At issue is the rate and scope of potential adaptation.
    Not really. We could adapt far more quickly than we are, with better public policy. At issue is the rate and scope of *current* adaptation.
    We can calculate the proportion taken by efficiency gains and reduced economic activity, respectively.
    Actually, we can’t, at least not with this approach. That’s because we’re in the middle of a generational, historic shift away from a car culture. If you look carefully at the VMT numbers, you’ll see that the annual rate of growth started declining well before the 2004 increase in oil prices.
    Young people own fewer vehicles, and drive fewer Vehicle Miles Traveled (VMT) out of choice, not necessity. This is in part because of alternatives for socialization (smartphones, Facebook, etc), and in part due to a recognition of the external costs of ICE vehicles, especially climate change.
    We see this shift equally in employed and unemployed young people, and across income levels.
    …this is not the whole story. US oil consumption as a whole is down about 9% from its peak in 2005. As a result, we would conclude that sectors other than road transportation took the brunt of adjustment of reduced oil consumption.
    Much of the reduction in consumption happened outside of households: businesses are more sensitive to costs, have better access to alternatives, and perhaps most importantly, have much better economies of scale (e.g., fleet managers can research costs far more efficiently than housespouses).

  44. JBH

    Menzie: I did not mean “anything not of the Judeo-Christian heritage is therefore not worthy of being the basis for ethics and morality.” China’s traditions of Confucianism, Taoism, and Buddhism evolved in step with Chinese morals, ethics, and culture. This worked for China. Quite different in the West. As Western Civilization arose out Greek and Roman Classical Civilization, Judeo-Christian traditions informed morals, ethics, and culture in the West. This worked for the European continent, Great Britain, and other English-speaking countries including the US. The protestant work ethic was a powerful force in the ascent of the British Empire and the American Empire that followed. Around the time of Roger Bacon, modernity with its emphasis on scientific and rational reasoning arrived on the scene. But the mores were already inculcated and were kept alive by the religions of the West. Science and religion were able to coexist. And this mixture supported the greatest takeoff in economic growth in history. I brook no ill feelings toward any religion. Nor toward people who have thought their way to atheism or agnosticism. Likely the world would be a better place if religions were more inclusive rather than exclusive. But postmodernism, with its hallmark characteristics of relativism and disdain for tradition, is an errant path I do not like to see this nation go down.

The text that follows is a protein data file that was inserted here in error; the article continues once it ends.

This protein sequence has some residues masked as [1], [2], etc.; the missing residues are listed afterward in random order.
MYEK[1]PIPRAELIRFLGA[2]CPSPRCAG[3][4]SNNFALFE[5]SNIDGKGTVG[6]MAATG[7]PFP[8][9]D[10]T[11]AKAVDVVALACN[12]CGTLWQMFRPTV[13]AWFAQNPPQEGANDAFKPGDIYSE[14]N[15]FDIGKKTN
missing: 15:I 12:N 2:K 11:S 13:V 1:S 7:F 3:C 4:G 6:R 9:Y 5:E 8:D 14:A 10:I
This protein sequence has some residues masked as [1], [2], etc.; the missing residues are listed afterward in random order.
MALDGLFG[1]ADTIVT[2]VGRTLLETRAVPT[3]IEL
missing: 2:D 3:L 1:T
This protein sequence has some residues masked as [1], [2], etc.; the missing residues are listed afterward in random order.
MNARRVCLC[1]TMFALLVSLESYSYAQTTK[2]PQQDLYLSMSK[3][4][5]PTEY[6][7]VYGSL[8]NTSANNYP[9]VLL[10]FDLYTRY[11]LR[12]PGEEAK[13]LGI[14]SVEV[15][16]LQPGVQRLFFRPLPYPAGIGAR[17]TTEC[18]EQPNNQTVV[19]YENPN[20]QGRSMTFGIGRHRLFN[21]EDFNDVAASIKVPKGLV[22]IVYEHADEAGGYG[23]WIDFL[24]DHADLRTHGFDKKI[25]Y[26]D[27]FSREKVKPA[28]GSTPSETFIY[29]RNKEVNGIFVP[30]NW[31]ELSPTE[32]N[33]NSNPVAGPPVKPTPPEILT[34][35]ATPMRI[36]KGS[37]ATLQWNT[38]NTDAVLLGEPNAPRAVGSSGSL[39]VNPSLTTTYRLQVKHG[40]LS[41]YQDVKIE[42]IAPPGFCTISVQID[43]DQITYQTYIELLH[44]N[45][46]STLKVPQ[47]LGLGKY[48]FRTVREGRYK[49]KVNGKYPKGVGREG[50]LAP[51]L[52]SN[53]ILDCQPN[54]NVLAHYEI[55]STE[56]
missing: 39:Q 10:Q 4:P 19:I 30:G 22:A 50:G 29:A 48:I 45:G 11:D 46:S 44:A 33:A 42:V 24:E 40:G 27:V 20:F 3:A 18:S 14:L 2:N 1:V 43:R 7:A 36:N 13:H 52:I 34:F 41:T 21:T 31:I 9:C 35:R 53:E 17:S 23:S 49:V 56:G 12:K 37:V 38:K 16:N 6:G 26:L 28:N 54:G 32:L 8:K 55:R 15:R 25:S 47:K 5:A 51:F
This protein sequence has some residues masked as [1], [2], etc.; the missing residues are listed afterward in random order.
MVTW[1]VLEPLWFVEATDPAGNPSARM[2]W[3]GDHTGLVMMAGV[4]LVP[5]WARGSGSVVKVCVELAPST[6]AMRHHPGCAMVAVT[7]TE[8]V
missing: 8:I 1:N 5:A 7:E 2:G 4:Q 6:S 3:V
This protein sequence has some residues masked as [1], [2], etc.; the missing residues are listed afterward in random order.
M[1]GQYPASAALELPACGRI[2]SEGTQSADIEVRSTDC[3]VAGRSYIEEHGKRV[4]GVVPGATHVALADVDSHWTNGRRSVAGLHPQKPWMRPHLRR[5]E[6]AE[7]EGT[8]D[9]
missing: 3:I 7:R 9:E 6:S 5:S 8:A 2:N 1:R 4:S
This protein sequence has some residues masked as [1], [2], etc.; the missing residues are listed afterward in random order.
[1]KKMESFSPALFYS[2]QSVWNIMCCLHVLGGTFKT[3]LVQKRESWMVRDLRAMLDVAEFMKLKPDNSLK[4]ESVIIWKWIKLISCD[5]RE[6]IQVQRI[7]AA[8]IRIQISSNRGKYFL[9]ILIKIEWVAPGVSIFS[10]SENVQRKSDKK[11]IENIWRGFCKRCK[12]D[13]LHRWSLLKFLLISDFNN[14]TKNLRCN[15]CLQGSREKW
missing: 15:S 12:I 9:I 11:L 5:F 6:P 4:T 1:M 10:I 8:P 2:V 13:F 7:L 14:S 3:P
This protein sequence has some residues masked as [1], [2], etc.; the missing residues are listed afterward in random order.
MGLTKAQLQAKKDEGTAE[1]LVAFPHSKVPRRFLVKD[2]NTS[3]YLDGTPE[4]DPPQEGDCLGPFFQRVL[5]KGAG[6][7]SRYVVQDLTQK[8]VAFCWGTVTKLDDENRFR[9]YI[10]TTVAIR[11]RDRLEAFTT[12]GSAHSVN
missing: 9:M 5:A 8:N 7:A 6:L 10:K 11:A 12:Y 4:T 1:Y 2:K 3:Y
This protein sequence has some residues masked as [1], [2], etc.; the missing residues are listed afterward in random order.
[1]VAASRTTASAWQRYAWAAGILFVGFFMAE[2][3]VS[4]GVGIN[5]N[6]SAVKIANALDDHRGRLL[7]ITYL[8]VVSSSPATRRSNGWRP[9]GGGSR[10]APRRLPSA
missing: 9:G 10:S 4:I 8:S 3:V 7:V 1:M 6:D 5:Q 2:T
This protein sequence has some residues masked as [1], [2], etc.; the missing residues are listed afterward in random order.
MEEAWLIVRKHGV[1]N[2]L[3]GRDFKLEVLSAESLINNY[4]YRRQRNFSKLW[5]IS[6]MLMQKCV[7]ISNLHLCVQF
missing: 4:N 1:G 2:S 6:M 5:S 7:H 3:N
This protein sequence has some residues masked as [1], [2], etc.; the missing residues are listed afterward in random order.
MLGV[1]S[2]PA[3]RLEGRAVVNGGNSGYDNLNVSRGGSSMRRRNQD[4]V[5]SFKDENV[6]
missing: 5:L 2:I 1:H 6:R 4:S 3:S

45. baffling

    salim, I believe 2slugbaits implies that most transactions are not fully transparent and thus an element of “coercion” does exist. this is typical of the asymmetry of information available to the parties of a transaction. withholding pertinent information is seen by some as simply maximizing information for gain. but if that information were available to both parties and resulted in a different outcome, then one party would certainly feel coerced into that transaction. coercion can take many forms and disguises.

  46. 2slugbaits

    Salim As I hinted with my earlier reference to T. H. Green, coercion can come about due to the absence of negative liberties or due to the absence of positive liberties. Negative liberty without the means to actualize that liberty is an illusion at best and can be coercive at worst. Just to take your trivial supermarket example, having the legal right to shop at a supermarket without the practical means of being able to do so effectively means people are coerced into buying cheap hi-fat, hi-carb foods at the corner Kwikee-Mart. There are such things as food deserts in many of our largest cities. Having the “freedom to choose” without having meaningful opportunities to choose is a cruel joke. It’s a joke that very few middle-class folks have to experience, but not everyone is middle-class. Endowments matter. The freedom to starve is not meaningful. Ever hear of the prison industry cycle in the south? You also asked if I’ve ever been hired. Well, as it happens I do work for the government, and while my position puts many restrictions on what I can do (e.g., I am not allowed to quit or retire without the government’s concurrence), those were at least conditions that I understood when I was hired. So in that sense I don’t think those terms were coercive. But before I worked for the government I worked for a communications company that retroactively imposed post-employment restrictions on what I could do even though none of those restrictions were part of my original hiring. And the big business friendly courts have allowed those kinds of things for reasons we don’t need to go into here. Going back to pension plans, the courts have allowed private sector raiders to steal pension funds, leaving pensioners with no recourse. How is that not coercion? During the recent mortgage crisis private sector agents used plenty of coercive techniques against people with little ability to defend themselves. Seizing homes without even bothering to go through the untidy business of due process. Even wrongly seizing homes that were owned outright by the homeowner who didn’t even have a mortgage! Stuff like that.
    On balance most of the kinds of transfer payments in the federal budget go towards helping the old, the weak and the unfortunate. I don’t think the top 0.01% should complain too much about having to pay higher taxes to support those transfer payments since that same top 0.01% also uses that same government to enforce (read “coerce”) extractive policies against the weak.